December 5, 2018
Reporting for WBUR, Amelia Mason spotlights a collaboration between graduate student Ben Bloomberg and Jacob Collier, a singer and former MIT artist-in-residence. Bloomberg explains that he and Collier aim to use technology as a means to augment human capabilities, explaining that, “technology should do things that technology is good at, and the people should do things that people are good at.”
HealthDay News reporter E.J. Mundell writes that MIT researchers have developed an ingestible capsule that can be used to monitor health a patient’s health. “The capsule could deliver drugs as well as sense the condition of its surroundings in the gut, including infections or allergic reactions,” Mundell explains.
In an article for The Boston Globe, Prof. Jonathan Gruber argues that a recent ruling by a federal judge in Texas that the Affordable Care Acts is unconstitutional puts the health of people around the country at risk and threatens our democracy. “If the courts overturn this outcome, it is an attack on the very process of representative government in the US,” writes Gruber.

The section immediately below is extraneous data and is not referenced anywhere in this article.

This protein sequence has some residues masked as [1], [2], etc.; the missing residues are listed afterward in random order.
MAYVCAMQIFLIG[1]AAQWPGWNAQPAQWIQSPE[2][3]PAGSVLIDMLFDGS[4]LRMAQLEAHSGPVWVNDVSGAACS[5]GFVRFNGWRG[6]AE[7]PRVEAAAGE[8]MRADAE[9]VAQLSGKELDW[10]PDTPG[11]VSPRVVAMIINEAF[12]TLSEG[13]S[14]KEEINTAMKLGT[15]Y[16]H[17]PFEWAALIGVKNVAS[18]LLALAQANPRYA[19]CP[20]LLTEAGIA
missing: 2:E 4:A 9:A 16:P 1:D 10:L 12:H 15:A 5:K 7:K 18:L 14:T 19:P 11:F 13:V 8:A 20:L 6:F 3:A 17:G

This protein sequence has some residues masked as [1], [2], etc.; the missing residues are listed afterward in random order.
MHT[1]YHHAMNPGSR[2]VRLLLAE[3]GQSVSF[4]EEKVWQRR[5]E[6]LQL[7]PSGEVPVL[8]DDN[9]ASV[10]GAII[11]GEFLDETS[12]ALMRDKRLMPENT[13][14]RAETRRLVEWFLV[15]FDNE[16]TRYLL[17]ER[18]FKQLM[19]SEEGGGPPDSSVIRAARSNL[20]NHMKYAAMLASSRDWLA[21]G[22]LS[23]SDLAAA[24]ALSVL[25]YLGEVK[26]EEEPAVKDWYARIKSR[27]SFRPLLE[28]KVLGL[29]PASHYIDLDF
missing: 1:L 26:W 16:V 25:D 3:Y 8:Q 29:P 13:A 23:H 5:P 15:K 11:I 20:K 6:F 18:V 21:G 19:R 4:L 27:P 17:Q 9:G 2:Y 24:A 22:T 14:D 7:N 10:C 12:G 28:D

MIT researchers have developed a remote-controlled ingestible capsule that can be operated by a user’s smartphone, reports the Xinhua news agency. “The researchers envisioned that this type of sensor could be used to diagnose early signs of disease and then respond with the appropriate medication,” Xinhua explains.
Inside Science reporter Yuen Yiu writes that MIT researchers have developed a new technique for producing nanoscale structures using a 3-D printing method that shrinks objects. Yiu explains that the new technique operates by “first creating a bigger structure inside of a gel, then shrinking the gel, which brings the structure down to one-thousandth the volume of the original.”
Provost Martin Schmidt and SHASS Dean Melissa Nobles speak with Wall Street Journal reporter Sara Castellanos about MIT’s efforts to advance the study of AI and its ethical and societal implications through the MIT Stephen A. Schwarzman College of Computing. Schmidt says this work “requires a deep partnership between the technologists and the humanists.”
Prof. Pablo Jarillo-Herrero’s discovery that when graphene is rotated to a “magic angle” it can act as a high-temperature superconductor has been named the Physics World 2018 Breakthrough of the Year. Physics World reporter Hamish Johnston writes that the “discovery led to the development of ‘twistronics’, which is a new and very promising technique for adjusting the electronic properties of graphene.”